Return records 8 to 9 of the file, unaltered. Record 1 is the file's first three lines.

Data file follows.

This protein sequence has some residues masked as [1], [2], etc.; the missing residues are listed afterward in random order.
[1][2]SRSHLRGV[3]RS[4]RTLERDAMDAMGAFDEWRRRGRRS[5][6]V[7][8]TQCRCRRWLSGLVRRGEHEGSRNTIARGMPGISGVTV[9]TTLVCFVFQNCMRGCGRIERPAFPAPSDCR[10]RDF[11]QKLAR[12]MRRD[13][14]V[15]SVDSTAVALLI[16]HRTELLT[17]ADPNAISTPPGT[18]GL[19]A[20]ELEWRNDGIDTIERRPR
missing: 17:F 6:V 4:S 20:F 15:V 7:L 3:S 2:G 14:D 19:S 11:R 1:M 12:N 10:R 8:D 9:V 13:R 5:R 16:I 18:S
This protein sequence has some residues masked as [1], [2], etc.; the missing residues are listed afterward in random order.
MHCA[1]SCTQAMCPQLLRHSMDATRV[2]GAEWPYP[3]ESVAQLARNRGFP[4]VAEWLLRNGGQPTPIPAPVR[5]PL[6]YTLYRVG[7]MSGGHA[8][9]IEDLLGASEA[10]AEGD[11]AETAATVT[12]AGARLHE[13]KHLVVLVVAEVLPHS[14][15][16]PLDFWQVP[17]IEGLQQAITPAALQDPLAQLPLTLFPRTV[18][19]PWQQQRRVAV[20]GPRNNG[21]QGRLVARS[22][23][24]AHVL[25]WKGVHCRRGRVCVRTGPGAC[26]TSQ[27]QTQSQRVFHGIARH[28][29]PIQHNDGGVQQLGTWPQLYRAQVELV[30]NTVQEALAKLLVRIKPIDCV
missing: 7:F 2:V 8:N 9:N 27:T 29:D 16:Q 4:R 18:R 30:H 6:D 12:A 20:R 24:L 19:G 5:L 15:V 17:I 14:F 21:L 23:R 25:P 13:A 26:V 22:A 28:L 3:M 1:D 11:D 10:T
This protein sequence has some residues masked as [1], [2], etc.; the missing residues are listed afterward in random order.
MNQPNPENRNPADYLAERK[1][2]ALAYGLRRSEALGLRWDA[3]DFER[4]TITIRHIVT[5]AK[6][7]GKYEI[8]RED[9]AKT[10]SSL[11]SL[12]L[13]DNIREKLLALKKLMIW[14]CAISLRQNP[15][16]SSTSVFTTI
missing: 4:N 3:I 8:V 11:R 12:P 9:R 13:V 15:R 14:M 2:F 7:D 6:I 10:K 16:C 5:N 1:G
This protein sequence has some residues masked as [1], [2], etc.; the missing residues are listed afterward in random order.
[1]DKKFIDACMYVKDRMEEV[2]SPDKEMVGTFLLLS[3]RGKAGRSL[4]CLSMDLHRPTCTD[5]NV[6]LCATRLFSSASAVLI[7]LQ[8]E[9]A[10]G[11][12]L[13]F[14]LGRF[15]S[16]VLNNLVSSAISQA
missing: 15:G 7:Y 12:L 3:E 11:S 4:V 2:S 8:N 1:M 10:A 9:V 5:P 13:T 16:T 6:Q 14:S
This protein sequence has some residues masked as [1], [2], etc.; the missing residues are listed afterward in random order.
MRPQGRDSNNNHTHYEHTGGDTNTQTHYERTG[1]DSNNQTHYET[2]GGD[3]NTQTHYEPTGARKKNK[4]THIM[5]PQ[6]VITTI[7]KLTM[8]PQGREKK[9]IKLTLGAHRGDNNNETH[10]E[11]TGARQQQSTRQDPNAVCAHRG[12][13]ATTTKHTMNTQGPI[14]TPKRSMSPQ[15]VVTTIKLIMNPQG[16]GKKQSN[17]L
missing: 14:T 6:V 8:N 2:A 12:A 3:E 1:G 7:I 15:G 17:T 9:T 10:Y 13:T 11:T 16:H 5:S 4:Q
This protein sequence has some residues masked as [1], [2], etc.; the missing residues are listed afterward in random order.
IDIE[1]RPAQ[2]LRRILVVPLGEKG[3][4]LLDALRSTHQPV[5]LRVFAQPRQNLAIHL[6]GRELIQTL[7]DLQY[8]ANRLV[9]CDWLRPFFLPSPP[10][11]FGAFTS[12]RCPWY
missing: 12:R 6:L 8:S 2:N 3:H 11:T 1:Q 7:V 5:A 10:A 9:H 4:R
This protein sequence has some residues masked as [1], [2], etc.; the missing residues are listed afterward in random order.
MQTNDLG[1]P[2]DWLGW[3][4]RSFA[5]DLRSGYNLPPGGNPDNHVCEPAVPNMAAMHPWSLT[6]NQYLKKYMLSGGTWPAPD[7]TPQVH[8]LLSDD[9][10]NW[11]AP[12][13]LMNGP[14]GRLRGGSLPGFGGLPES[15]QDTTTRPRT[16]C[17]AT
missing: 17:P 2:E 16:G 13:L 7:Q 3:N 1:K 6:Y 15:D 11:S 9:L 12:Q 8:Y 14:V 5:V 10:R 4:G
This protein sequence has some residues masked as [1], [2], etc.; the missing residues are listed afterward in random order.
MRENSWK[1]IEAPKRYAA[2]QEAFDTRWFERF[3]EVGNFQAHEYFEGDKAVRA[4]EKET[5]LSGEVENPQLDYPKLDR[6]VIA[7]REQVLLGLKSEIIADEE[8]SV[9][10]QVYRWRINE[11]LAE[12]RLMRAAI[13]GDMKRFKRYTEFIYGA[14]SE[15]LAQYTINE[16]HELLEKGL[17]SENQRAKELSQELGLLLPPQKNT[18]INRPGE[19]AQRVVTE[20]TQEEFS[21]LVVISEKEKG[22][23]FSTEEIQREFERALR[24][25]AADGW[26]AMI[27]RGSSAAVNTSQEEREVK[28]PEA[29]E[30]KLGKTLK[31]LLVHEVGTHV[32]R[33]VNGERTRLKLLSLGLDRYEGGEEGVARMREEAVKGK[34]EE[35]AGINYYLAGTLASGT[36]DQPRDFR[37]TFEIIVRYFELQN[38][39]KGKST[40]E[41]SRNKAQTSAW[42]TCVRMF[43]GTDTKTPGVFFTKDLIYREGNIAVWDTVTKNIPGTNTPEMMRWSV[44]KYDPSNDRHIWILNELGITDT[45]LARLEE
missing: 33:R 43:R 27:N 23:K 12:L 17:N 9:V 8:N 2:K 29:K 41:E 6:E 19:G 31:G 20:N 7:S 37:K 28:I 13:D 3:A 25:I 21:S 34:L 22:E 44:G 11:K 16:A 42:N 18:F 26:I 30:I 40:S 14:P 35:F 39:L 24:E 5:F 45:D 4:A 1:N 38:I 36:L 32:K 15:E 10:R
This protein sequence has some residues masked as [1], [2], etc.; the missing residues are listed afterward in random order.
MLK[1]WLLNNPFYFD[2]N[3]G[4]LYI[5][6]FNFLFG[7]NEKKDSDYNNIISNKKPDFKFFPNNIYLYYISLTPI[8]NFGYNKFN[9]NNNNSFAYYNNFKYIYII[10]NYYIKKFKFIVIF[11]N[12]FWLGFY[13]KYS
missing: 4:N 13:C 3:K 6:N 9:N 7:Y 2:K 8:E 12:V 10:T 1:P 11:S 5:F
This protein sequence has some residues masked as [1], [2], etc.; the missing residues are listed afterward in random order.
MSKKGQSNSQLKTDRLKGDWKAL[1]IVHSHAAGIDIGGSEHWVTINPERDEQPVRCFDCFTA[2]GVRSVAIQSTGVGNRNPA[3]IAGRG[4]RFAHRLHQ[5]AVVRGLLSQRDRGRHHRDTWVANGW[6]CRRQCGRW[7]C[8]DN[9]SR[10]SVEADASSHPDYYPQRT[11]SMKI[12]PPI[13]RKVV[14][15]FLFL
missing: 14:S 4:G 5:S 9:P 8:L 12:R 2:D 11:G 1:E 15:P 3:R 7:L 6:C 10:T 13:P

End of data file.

This protein sequence has some residues masked as [1], [2], etc.; the missing residues are listed afterward in random order.
MRENSWK[1]IEAPKRYAA[2]QEAFDTRWFERF[3]EVGNFQAHEYFEGDKAVRA[4]EKET[5]LSGEVENPQLDYPKLDR[6]VIA[7]REQVLLGLKSEIIADEE[8]SV[9][10]QVYRWRINE[11]LAE[12]RLMRAAI[13]GDMKRFKRYTEFIYGA[14]SE[15]LAQYTINE[16]HELLEKGL[17]SENQRAKELSQELGLLLPPQKNT[18]INRPGE[19]AQRVVTE[20]TQEEFS[21]LVVISEKEKG[22][23]FSTEEIQREFERALR[24][25]AADGW[26]AMI[27]RGSSAAVNTSQEEREVK[28]PEA[29]E[30]KLGKTLK[31]LLVHEVGTHV[32]R[33]VNGERTRLKLLSLGLDRYEGGEEGVARMREEAVKGK[34]EE[35]AGINYYLAGTLASGT[36]DQPRDFR[37]TFEIIVRYFELQN[38][39]KGKST[40]E[41]SRNKAQTSAW[42]TCVRMF[43]GTDTKTPGVFFTKDLIYREGNIAVWDTVTKNIPGTNTPEMMRWSV[44]KYDPSNDRHIWILNELGITDT[45]LARLEE
missing: 33:R 43:R 27:N 23:K 12:L 17:N 9:V 8:N 2:K 29:K 41:E 6:E 19:G 31:G 20:N 7:S 37:K 28:I 13:D 3:A 25:I 21:S 34:L 22:E 44:G 11:K 16:A 42:N 18:F 26:I 30:I 40:S 14:P 35:F 39:L 24:E 5:F 45:D 4:A 1:N 38:I 36:L 32:K 15:E 10:R
This protein sequence has some residues masked as [1], [2], etc.; the missing residues are listed afterward in random order.
MLK[1]WLLNNPFYFD[2]N[3]G[4]LYI[5][6]FNFLFG[7]NEKKDSDYNNIISNKKPDFKFFPNNIYLYYISLTPI[8]NFGYNKFN[9]NNNNSFAYYNNFKYIYII[10]NYYIKKFKFIVIF[11]N[12]FWLGFY[13]KYS
missing: 4:N 13:C 3:K 6:N 9:N 7:Y 2:K 8:E 12:V 10:T 1:P 11:S 5:F